892. Many systems. But the aim of the natural system as an expression of the Divine Order of Nature is not yet consummated. The lower divisions of the System - species, genera, and orders, - are well defined and settled as truly natural groups. The grand divisions also, - Cryptogamia, Phenogamous Exogens and Endogens (§ 897). - are fully established. But in the midst, between these extremes, there is a region of uncertainty, respecting the arrangement of the orders into groups subordinate to the grand divisions, viz., into Classes and Subclasses. In this matter, authors have maintained different views, and proposed a variety of systems.

893. The difficulty lies in this. Wo attempt necessarily a linear arrangement of the orders, placing one after another in succession, thus regarding the affinities of each in two directions only, viz., toward the preceding and the succeeding; whereas each order should be regarded as a, center of affinities; being related immediately to all others lying around it, as a province on a geographical map is related equally to all those which touch upon its borders. Hence any linear arrangement of the orders must be in some degree artificial.

894. One natural system. Although there be but one truly natural system, yet while any portion of it remains imperfectly understood, so far authors may be expected to hold different views, and to attempt by different methods to express that true system. Still the discrepancies observed in the several "Natural Systems," proposed by different writers, are slight compared with the number and importance of the principles now common to them all and universally admitted.

895. The first and highest division of the Vegetable Kingdom, viz., into the Phaenogamia or Flowering Plants, and the Cryptogamia or Flowerless Plants, has already been noticed and defined. These grand divisions, or sub-kingdoms, lie at the foundation of both the systems of Linnaeus and of Jussieu, and have in substance been adopted by every subsequent author. It is a division founded in nature, that is, marked by nature herself, for a, Are generally destitute of a regular axis and of true leaves, i, They possess mostly a cellular structure only, c, They do not develop true flowers, d, They produce spores having no embryo.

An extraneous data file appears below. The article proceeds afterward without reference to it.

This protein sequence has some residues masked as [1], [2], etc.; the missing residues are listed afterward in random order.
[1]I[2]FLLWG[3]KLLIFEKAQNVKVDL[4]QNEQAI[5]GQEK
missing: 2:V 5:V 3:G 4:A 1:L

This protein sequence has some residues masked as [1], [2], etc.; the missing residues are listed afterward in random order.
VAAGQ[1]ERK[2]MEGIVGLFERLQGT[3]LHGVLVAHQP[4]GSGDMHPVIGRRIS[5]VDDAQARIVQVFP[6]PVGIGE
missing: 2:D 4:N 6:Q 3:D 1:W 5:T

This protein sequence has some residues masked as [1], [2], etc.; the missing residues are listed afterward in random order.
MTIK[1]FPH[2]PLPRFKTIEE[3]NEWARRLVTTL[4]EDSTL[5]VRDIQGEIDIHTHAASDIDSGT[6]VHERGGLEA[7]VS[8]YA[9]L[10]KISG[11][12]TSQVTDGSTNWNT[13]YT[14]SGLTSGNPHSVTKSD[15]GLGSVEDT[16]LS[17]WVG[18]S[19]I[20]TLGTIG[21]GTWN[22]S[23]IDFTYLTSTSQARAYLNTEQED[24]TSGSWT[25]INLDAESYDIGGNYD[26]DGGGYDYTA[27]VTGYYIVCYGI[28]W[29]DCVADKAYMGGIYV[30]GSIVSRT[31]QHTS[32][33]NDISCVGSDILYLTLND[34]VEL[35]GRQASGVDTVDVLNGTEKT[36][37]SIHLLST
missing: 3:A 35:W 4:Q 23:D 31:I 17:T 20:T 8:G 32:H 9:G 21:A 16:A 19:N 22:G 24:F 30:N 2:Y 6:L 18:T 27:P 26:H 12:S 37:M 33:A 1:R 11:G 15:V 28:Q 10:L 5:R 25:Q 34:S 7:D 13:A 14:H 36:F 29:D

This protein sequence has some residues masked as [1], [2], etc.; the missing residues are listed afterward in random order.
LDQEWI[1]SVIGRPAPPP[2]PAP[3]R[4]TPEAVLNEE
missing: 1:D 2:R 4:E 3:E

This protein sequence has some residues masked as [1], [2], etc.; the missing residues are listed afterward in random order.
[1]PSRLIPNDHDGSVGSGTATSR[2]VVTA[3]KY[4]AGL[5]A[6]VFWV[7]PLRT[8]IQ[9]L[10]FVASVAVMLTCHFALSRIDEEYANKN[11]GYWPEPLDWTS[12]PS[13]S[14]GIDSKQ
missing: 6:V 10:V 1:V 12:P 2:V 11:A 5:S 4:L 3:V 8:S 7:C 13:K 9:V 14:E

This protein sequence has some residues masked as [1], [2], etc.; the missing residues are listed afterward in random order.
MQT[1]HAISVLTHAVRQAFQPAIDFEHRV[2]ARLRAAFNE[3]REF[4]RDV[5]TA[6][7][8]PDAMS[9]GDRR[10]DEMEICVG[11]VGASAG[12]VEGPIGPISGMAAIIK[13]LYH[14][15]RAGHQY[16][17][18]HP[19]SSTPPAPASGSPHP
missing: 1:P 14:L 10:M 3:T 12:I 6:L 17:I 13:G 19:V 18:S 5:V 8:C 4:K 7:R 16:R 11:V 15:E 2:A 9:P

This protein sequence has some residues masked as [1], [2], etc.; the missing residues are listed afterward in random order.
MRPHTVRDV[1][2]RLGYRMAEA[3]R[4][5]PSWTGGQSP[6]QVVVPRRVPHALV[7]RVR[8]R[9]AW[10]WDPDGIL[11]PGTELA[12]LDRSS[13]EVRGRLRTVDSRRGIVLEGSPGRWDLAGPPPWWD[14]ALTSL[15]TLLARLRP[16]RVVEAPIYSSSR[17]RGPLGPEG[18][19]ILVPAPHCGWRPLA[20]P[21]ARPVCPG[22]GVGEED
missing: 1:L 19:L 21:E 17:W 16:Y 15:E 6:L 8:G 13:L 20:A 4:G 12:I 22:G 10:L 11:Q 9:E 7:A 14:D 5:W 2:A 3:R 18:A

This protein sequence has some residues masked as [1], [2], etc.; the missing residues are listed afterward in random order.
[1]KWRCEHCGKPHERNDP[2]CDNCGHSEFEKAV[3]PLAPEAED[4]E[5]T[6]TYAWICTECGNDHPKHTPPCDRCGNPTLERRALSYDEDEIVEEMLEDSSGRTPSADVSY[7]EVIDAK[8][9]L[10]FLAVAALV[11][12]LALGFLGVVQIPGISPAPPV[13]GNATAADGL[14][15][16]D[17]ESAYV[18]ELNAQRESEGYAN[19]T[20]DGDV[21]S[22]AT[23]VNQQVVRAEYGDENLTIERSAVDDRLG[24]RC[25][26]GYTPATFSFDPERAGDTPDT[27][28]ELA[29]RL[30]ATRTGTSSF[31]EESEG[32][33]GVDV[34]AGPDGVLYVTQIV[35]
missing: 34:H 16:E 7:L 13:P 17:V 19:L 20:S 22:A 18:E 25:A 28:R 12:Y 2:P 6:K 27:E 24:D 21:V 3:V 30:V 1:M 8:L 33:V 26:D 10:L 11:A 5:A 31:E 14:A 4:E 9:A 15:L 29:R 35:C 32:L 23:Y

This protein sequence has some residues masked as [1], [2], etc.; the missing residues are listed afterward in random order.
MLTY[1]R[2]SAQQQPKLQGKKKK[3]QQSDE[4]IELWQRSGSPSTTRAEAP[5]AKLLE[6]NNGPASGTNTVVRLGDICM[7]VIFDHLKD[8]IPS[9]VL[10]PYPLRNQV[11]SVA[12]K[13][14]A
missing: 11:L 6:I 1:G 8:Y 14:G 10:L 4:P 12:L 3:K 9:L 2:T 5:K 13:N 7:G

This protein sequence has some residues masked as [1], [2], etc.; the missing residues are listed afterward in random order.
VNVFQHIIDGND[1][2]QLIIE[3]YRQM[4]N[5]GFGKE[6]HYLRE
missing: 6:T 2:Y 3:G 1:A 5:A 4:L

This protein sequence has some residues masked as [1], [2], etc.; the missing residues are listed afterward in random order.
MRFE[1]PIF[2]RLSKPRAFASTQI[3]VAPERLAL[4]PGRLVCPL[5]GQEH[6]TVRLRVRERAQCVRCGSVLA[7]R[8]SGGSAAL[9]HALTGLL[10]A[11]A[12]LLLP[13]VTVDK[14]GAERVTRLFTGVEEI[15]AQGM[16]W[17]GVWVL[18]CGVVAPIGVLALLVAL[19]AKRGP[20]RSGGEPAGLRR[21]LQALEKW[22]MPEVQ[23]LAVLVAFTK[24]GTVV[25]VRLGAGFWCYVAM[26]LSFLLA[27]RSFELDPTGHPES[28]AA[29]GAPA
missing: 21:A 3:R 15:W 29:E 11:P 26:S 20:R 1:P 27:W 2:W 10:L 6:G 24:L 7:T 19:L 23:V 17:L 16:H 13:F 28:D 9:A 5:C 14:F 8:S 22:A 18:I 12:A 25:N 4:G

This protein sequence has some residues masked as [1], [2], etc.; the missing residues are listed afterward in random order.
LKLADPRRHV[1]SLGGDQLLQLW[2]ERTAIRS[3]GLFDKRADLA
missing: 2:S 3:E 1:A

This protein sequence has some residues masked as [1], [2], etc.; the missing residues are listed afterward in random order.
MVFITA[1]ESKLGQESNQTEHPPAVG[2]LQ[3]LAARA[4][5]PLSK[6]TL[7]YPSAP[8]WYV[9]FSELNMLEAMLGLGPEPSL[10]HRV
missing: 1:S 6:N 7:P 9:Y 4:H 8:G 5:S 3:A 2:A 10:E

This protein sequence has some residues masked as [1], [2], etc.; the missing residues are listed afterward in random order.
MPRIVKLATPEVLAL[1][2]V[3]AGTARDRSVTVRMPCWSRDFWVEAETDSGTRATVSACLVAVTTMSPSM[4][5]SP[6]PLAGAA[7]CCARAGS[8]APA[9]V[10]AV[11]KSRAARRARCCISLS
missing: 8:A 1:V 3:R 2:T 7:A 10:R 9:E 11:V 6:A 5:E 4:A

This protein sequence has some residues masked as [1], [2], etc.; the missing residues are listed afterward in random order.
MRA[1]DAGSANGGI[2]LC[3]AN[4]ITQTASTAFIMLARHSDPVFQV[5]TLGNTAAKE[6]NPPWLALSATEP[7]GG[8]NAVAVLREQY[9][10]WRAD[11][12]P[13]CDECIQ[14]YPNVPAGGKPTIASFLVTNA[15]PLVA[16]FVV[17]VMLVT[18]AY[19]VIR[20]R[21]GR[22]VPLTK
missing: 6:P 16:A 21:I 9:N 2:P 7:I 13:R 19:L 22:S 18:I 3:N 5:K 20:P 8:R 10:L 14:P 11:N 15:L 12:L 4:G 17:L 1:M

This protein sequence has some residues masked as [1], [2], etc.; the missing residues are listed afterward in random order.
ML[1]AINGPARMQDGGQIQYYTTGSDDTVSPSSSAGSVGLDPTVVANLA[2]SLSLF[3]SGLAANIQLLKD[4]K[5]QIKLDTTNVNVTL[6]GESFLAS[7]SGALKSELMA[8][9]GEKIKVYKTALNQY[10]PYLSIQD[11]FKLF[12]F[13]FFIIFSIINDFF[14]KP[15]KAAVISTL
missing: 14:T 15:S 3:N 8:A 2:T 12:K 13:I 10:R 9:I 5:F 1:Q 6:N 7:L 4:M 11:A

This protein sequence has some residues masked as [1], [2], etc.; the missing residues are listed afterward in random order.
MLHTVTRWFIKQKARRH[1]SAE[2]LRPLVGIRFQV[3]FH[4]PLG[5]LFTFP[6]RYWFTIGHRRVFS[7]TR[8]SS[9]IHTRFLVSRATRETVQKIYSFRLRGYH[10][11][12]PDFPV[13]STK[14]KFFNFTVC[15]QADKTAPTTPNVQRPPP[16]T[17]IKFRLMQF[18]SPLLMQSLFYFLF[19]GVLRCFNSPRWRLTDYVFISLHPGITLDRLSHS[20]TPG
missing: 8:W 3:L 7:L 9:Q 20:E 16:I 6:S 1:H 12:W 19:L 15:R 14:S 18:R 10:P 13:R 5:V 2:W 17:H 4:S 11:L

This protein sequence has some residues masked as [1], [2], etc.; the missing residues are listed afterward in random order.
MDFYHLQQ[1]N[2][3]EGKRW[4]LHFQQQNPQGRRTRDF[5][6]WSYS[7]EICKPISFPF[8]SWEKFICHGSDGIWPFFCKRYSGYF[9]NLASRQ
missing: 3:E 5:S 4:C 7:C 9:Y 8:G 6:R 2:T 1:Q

The Phaenogamia (фaivω, to appear, yaος, nuptials), a, Consist of a regular axis of growth with leafy appendages, b, They possess a woody and spiro-vascular structure, c, They develop stamens and pistils constituting flowers.

d, They produce seeds containing an embryo. On the other hand The Cryptogamia (kρvπτω, to conceal, yuoς).

896. Natural divisions indefinite. The above diagnosis does not mark the absolute limits between the two sub-kingdoms, for the higher Cryptogamia, as the mosses and ferns, give indications of approach to the Phaenogamia, both in form and structure, while the lower Phaenogamia can scarcely be said to produce flowers. And universally, so gradual is the transition from group to group, that it is difficult a, Growing by scattered internal wood-bundles, b, Leaves parallel-veined, c, Flowers very generally 3-parted, d, Seeds with one cotyledon, and e, The radicle never producing an axial root.